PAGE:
Mario Brown | Economy on autopilot
In reference to your article posted August 3, 2018, and titled 'Gov't says no to removing tax on fuel', I would like to respond to our minister of finance.
The minister of finance is clearly only highlighting the level of desperation the GOJ is in - he must be sweating profusely. Growth promised and unachieved seems to be eclipsing the Government by a good distance if they are unable to even consider protecting Jamaicans and Jamaican companies from the global fluctuations in oil prices given the delicate conjunction we are currently at in our economy.
On one hand, we are trying to get rid of debt, and on the other we are trying to stimulate the economy to grow. Perhaps, only one is possible for the Government given its utterances and policy decisions.
The minister highlighted the NIR positions as a buffer against "oil, among other things", but how much can we really use NIR to buffer millions of barrels of oil Jamaica imports should the trend continue?
Oil prices saw an unprecedented increase from US$25 per barrel in 2000 to approximately $100-plus between 2012 and 2013. Thereafter, oil prices trended down. Taking out an insurance policy in the form of a hedge fund during the global upheaval of oil prices seems to be strategic in protecting the productive sector from these external shocks.
A DISSERVICE TO JAMAICANS
The previous government initiated such measures but failed on several fronts, as highlighted by the minister. In fact, both governments have done Jamaicans a disservice by continuing to collect specific SCT on petrol with hidden agendas.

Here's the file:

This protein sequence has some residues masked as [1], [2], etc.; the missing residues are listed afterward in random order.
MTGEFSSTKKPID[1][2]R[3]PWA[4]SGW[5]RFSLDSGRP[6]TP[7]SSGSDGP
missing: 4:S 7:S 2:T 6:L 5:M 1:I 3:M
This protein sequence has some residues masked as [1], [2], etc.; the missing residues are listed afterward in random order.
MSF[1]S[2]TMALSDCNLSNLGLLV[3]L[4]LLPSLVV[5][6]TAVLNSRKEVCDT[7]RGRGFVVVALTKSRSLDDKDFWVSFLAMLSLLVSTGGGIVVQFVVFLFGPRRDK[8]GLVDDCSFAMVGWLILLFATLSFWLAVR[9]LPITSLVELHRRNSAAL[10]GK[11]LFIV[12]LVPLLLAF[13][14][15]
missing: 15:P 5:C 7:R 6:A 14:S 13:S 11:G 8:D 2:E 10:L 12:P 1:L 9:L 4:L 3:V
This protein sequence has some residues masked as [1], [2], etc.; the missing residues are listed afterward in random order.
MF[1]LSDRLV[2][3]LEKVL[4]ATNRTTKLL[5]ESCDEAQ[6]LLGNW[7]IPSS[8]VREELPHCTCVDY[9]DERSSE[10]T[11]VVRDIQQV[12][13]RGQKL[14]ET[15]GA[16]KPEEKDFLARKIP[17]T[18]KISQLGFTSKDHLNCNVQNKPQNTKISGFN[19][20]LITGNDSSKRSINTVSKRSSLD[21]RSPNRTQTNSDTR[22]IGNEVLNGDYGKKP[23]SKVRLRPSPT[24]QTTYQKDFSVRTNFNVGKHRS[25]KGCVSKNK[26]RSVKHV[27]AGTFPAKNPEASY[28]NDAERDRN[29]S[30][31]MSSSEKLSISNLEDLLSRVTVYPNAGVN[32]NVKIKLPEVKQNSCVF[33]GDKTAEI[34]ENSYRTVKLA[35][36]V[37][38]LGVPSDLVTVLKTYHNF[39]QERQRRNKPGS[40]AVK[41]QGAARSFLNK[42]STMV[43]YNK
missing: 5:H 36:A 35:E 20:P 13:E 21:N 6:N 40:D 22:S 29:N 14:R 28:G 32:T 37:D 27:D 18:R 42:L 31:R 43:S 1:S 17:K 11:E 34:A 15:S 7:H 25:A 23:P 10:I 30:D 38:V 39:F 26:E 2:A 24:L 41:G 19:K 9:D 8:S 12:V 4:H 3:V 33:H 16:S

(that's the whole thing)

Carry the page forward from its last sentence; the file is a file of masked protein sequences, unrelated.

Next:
Oil prices did fall significantly soon after the SCT on petrol came into effect. The previous government smartly channelled that money elsewhere.
Despite the prevailing global uncertainty that might create another upheaval in oil prices, the minister seems to be beaming confidence in the net reserves to withstand external shocks - rather incautious given climate changes and the level of uncertainty with US trade policies.
The finance minister must further explain the terms of the hedge contracts despite not being triggered. Did we lose all or some of this money invested under the PNP administration? He owes that to us, for clarity.
How highly counterproductive it is to be spending big on social programmes and at the same time stifling growth in the economy by refusing to consider stepping in to contain the cost of fuel for electricity and transportation, which plays a critical role economic growth.
Finally, the Government of Jamaica is failing miserably in finding creative ways to stimulate growth, and this seems yet another imperious stance taken by them that is ultimately hurting us all in an effort to pay off our debts.
I beg the PM to listen more to the people - especially young people like myself who are trying hard to make this country a place to pursue our dreams - and create more space for businesses to grow, especially innovations.
We are still awaiting policy decisions by your Economic Growth Council that is currently acting on behalf of the GOJ on several fronts if you're not willing to consider containing the cost of fuel.